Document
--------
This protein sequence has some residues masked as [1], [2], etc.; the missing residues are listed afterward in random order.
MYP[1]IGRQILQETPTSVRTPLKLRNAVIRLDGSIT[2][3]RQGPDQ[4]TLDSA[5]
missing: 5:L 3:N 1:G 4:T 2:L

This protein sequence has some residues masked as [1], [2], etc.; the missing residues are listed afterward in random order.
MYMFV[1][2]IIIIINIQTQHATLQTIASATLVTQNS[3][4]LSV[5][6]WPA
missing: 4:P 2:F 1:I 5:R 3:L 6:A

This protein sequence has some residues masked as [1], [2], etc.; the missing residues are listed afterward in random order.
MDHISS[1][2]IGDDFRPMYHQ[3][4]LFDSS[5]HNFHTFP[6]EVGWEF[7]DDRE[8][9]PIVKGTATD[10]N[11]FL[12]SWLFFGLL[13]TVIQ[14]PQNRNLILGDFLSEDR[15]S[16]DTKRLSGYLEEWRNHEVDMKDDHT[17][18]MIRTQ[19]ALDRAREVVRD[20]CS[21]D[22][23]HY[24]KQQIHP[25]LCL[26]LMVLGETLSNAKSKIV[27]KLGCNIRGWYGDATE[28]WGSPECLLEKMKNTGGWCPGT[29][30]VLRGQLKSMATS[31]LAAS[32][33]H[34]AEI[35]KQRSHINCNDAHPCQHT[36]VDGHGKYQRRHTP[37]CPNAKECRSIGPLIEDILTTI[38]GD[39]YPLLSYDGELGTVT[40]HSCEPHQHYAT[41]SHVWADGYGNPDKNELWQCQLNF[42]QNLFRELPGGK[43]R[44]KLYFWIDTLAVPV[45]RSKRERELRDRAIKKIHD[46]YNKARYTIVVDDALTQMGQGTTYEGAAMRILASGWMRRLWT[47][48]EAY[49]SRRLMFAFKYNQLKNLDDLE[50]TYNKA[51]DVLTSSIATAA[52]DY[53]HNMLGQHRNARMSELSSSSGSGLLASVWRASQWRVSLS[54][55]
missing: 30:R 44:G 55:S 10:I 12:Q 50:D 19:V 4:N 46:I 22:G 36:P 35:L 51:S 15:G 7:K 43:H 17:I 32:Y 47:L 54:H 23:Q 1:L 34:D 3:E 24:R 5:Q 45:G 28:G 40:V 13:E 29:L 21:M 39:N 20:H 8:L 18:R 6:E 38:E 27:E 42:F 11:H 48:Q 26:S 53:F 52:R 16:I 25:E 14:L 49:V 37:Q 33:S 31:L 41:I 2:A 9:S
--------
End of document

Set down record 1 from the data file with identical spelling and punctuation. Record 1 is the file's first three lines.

This protein sequence has some residues masked as [1], [2], etc.; the missing residues are listed afterward in random order.
MYP[1]IGRQILQETPTSVRTPLKLRNAVIRLDGSIT[2][3]RQGPDQ[4]TLDSA[5]
missing: 5:L 3:N 1:G 4:T 2:L